We hate to say it, gardeners, but it's time to think about frost

The first column in September is always dedicated to saving plants from frost so you can reuse them next season.

I hate writing this column. It's as close to an Ann Landers repeat as I get. And, it's always a melancholy time for me — as it must be for you. I don't care how much you like winter sports, nothing beats gardening. No one wants to see that first frost.

Since I don't think we're going to have a frost for a while (jinx?), let's just take it easy this year and concentrate this week on the plants that should be taken in before we have a frost. The rest can take a hit or two. These include pelargoniums (aka geraniums), fuchsia, fibrous begonias and rhodochiton. In addition, you should take in any plants you know to be house plants such as coleus and hydrangea. And, of course, your amaryllis and cyclamen and cacti that are summering outdoors need to come in as well.

[Weather service says clear skies in Southcentral Alaska mean cold, nearly freezing nights]

OK, a few details: The pelargoniums are to be either grown indoors all winter or you can pull them from the soil, shake it off and put them upside down in paper bags, which should then be stored all winter in a dark location that is cool, but not freezing. If you are going to use them this winter as houseplants, inspect them and isolate them in the garage for a few days so you can get the slugs and other free riders who are living on the plants.

The easiest thing to do with your fuchsias is to pay to have them stored at a local nursery for the winter. Camp, as it were. You'd best hurry up and reserve space, however, as there are literally tens of thousands of fellow gardeners's fuchsia baskets looking for similar treatment and not always enough space.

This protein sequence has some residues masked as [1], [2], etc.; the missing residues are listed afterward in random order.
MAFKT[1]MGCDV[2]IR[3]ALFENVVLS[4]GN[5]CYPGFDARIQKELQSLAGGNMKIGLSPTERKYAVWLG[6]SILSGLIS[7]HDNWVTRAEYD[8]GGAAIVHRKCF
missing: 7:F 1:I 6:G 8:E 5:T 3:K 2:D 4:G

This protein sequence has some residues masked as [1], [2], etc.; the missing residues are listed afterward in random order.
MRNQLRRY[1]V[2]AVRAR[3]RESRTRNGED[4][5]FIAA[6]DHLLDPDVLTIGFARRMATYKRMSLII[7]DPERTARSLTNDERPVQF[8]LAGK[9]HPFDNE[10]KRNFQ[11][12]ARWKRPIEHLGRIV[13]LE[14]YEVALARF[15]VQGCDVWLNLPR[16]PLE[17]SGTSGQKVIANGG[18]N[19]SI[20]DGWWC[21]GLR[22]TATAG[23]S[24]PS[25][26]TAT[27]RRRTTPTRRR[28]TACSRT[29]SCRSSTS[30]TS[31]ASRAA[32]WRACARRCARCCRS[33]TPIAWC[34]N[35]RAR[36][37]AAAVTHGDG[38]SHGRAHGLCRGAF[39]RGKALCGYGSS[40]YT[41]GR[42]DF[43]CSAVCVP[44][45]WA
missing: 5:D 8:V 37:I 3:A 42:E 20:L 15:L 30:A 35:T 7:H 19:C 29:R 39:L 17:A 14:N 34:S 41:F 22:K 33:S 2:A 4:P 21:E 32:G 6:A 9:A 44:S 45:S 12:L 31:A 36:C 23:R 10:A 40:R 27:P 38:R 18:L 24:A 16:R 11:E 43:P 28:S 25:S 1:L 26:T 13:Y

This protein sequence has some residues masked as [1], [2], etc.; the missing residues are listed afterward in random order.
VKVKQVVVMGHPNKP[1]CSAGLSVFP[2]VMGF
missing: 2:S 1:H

If you want to save some money and store your own, leave your fuchsias in their containers and cut them back. They need to be trimmed to a nice Christmas-tree shape, about 6 to 8 inches tall, as next year's branches will grow the branches you leave. Store the entire container in a dark, cool spot (roughly 40 degrees) such as a crawl space or unheated room. You will want to be able to check up on them and make sure they have not dried out, so make it as convenient a location as possible.

Store rhodochiton, also in pots, in the same location as your fuchsias. Many of the flowers will have turned into those distinctive seed pods. Gather these. The seeds are very expensive and make great gifts to friends and neighbors.

Finally, harvest yacons if you have them. The round tubers are to be saved for next year. The long ones are what you want to eat. They are very sweet fresh or dried.

In the meantime, of course, enjoy your gardens. I harp on the need to harvest vegetables instead of letting them go to waste. You know once the fair is here it is time to eat, freeze or give away those vegetables you don't want. Remember Plant A Row for the Hungry? Now is the time to donate. Exceptions are potatoes and Brussels sprouts, which need to stay in the ground until at least one or two good frosts. This will make them sweeter.

Don't forget any currants and gooseberries you might have on your property. Sure, these are landscape plants, but they are also edible fruits. These often go to waste, which is a shame. By the way, you may still find some raspberries and strawberries.

Finally, pay particular attention to plants that are going to seed in your gardens like mint and mustard, which can spread like wildfire next year. This is particularly true for some of those perennials that turn to weeds real fast. We all have one or two of them. Simply picking a seed head won't get rid of all of them, but it will go a long way toward saving you a lot more work next year.

Jeff’s Alaska Garden Calendar

Nurseries: This is a great time to visit. All manner of sales and some great trees and shrubs, which can be planted now.

Pesto Class: Alaska Botanical Garden, Sept. 10, 1-3 p.m. A workshop by Michelle Semerad of the Herb Study group that maintains the herb garden at ABG. Space is limited; reserve at

Cleanup: It is time to start putting stuff away. Are you really going to use that sprinkler again this year?

Amaryllis: Let yours go dormant. One last watering and then put the pot on its side in a dark and cool spot for eight weeks.

Jeff Lowenfels

Jeff Lowenfels has written a weekly gardening column for the ADN for more than 45 years. His columns won the 2020 gold medal at the Garden Communicators International conference. He's authored several books on organic gardening; his latest is "DIY Autoflowering Cannabis: A New Way To Grow." Reach him at